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Figure 1: Examples of data derived from different approaches to study reactive oxygen species (ROS) generation in muscle or muscle fibers. A: reduction in glutathione content of muscles from wild-type mice in vivo following a 15-min period of isometric contractile activity. *Significant difference vs. quiescent. [Redrawn from Vasilaki et al. (90).] B: increase in interstitial superoxide monitored by microdialysis in the gastrocnemius muscle of mice during a 15-min period of isometric contractile activity. *Significant difference vs. polyethylene glycol (PEG)-superoxide dismutase (SOD). [Redrawn from Close et al. (11).] C: increase in intracellular 2′,7′-dichlorofluorescein (DCF) fluorescence from fibers isolated from the flexor digitorum brevis (FDB) muscle of mice and subjected to 15 min of isometric contractile activity in vitro. *Significant difference vs. baseline. [Redrawn from Palomero et al. (66).] D: increase in hydrogen peroxide content (indicated by increased HyPer fluorescence) in fibers isolated from the FDB muscle of mice and subjected to 10 min of isometric contractile activity in vitro. *Significant difference vs. baseline. [Redrawn from Pearson et al. (69).]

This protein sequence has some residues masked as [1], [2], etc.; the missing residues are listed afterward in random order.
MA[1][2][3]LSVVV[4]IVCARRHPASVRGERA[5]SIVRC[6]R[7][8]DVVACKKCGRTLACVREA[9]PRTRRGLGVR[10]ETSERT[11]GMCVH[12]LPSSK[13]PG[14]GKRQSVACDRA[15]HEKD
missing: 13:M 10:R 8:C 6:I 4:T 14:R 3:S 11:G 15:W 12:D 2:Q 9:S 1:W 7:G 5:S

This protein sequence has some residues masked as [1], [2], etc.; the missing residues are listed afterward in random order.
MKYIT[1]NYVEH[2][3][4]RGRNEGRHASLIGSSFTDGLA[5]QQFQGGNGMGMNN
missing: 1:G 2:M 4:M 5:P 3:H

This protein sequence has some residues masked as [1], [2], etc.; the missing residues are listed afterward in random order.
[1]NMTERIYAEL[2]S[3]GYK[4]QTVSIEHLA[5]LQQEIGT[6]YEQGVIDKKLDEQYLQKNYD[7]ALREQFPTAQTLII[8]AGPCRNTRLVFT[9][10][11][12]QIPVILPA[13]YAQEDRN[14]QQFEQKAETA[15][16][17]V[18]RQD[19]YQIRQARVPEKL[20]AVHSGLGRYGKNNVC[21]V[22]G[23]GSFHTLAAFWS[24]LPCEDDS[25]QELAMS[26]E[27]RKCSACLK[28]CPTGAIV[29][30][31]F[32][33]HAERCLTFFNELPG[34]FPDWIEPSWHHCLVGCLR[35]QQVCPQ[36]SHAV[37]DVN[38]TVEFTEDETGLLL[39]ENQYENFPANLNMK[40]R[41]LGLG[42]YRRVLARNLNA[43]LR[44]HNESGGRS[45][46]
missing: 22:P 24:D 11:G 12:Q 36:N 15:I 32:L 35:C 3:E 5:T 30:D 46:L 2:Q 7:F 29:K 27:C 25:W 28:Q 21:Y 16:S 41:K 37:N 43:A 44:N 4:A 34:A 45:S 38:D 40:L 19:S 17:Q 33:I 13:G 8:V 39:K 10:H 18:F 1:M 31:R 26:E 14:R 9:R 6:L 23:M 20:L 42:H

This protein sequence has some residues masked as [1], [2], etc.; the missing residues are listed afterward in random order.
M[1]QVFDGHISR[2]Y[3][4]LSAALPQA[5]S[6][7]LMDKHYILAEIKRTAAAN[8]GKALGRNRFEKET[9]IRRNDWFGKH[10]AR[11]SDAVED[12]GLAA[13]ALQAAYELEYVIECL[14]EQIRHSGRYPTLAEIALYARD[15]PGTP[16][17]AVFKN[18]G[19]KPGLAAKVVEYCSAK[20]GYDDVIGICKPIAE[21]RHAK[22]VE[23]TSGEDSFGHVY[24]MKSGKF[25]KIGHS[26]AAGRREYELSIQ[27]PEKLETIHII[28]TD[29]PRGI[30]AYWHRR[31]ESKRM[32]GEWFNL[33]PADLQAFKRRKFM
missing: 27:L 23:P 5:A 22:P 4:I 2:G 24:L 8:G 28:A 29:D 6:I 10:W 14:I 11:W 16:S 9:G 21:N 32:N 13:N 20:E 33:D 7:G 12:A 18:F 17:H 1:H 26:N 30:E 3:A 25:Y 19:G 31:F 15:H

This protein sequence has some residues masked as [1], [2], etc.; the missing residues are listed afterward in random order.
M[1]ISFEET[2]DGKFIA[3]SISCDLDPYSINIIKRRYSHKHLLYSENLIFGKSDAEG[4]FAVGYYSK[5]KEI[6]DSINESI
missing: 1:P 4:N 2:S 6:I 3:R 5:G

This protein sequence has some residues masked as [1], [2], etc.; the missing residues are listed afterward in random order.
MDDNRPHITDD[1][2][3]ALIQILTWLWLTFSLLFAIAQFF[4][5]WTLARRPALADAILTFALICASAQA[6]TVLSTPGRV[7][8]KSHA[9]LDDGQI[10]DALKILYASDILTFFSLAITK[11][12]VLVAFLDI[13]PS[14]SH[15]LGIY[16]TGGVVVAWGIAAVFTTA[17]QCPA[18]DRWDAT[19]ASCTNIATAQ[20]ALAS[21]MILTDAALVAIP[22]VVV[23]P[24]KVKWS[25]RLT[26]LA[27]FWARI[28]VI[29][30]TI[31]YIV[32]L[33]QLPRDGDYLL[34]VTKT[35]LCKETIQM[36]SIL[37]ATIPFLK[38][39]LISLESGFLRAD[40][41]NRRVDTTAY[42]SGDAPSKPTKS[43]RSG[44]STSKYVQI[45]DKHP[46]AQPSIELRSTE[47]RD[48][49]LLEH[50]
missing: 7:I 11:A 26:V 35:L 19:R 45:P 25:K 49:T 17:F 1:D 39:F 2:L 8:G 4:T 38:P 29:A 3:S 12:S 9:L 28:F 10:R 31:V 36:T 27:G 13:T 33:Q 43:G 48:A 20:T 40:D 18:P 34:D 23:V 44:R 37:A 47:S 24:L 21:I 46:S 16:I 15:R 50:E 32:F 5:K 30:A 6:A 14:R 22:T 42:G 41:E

Mentions: A number of different approaches have been used to demonstrate the increase in ROS that occurs during contractile activity. Although most data to date have been generated using nonspecific approaches, techniques have become increasingly sophisticated such that (for instance) new specific, genetically encoded fluorescent probes, such as HyPer, can report changes in single species in defined subcellular compartments (see Fig. 1 for examples of approaches that have been used). Much of the initial work in this area was based on the assumption that mitochondria were the main source of the ROS generated during contractile activity in muscle, but several recent publications disagree with this possibility (73). There is some debate about the precise location of NAD(P)H oxidase(s) that has been claimed as an alternative sources, but the presence of this enzyme in the skeletal muscle plasma membrane (41), sarcoplasmic reticulum (97), and the T-tubules (19) has been reported. The T-tubule localized enzyme appears to be particularly relevant, since it has been claimed to be specifically activated by contractions (19). In recent studies, we have examined the potential contribution of mitochondrial and nonmitochondrial sources to the acute increase in superoxide seen during muscle contractions (69, 79) and concluded that NADPH oxidase effects predominated over mitochondria during the short contraction periods (10–15 min) that were studied. Thus present data appear to indicate that a nonmitochondrial NADPH oxidase (likely to be the Nox2 isoform) is the major source of generation of superoxide during short-term contractile activity. The Nox4 isoform of NADPH oxidase has also been reported to be expressed in mitochondria and sarcoplasmic reticulum of skeletal muscle (79, 85), but any role in contraction-induced superoxide generation is unclear.